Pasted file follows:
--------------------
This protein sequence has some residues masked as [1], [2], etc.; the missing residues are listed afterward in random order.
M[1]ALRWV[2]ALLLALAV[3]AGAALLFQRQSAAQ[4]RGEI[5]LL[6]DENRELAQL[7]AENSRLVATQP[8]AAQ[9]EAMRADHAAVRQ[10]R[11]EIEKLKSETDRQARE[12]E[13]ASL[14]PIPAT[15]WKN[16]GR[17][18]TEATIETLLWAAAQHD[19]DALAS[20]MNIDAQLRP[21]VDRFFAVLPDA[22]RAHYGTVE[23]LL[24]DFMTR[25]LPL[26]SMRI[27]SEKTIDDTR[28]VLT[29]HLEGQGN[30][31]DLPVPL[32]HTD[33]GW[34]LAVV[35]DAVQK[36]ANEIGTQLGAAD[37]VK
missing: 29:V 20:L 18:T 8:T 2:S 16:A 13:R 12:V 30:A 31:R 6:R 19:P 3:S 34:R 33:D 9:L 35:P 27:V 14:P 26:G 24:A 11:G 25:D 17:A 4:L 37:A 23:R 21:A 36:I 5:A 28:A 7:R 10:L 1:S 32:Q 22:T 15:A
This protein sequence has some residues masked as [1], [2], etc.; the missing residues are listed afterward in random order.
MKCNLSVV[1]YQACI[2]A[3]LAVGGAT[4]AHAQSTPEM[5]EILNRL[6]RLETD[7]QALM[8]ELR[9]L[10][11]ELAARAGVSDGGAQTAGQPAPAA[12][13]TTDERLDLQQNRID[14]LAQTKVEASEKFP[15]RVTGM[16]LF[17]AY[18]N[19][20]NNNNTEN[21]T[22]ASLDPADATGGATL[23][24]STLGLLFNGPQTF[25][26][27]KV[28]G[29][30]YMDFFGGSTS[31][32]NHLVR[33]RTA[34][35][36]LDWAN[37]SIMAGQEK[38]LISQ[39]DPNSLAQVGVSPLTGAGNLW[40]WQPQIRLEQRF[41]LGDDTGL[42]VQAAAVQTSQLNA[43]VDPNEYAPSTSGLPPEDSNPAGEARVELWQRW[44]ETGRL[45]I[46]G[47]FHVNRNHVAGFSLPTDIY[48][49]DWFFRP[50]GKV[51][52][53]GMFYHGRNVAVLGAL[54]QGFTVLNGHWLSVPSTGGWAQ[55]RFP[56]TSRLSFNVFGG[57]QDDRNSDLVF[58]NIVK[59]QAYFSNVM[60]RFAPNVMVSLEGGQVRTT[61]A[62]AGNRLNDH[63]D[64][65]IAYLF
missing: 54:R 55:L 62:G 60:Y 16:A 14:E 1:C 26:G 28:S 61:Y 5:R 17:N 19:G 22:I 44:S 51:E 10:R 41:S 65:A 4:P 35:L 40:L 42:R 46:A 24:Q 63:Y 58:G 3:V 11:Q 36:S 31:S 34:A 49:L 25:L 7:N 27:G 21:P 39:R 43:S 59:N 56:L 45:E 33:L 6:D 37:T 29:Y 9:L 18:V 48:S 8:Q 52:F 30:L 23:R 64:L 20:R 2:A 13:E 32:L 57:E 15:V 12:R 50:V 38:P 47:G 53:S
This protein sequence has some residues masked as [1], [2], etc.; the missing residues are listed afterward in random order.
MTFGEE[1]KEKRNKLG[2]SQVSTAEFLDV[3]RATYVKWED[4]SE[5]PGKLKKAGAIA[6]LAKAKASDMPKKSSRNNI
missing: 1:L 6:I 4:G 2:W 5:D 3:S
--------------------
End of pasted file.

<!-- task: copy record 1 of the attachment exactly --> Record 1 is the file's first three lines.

This protein sequence has some residues masked as [1], [2], etc.; the missing residues are listed afterward in random order.
M[1]ALRWV[2]ALLLALAV[3]AGAALLFQRQSAAQ[4]RGEI[5]LL[6]DENRELAQL[7]AENSRLVATQP[8]AAQ[9]EAMRADHAAVRQ[10]R[11]EIEKLKSETDRQARE[12]E[13]ASL[14]PIPAT[15]WKN[16]GR[17][18]TEATIETLLWAAAQHD[19]DALAS[20]MNIDAQLRP[21]VDRFFAVLPDA[22]RAHYGTVE[23]LL[24]DFMTR[25]LPL[26]SMRI[27]SEKTIDDTR[28]VLT[29]HLEGQGN[30][31]DLPVPL[32]HTD[33]GW[34]LAVV[35]DAVQK[36]ANEIGTQLGAAD[37]VK
missing: 29:V 20:L 18:T 8:T 2:S 16:A 13:R 12:V 30:A 31:R 6:R 19:P 3:S 34:R 33:D 9:L 35:P 27:V 14:P 26:G 24:A 11:G 25:D 17:A 4:L 37:A 23:R 21:A 36:I 5:A 28:A 7:R 10:L 1:S 32:Q 22:T 15:A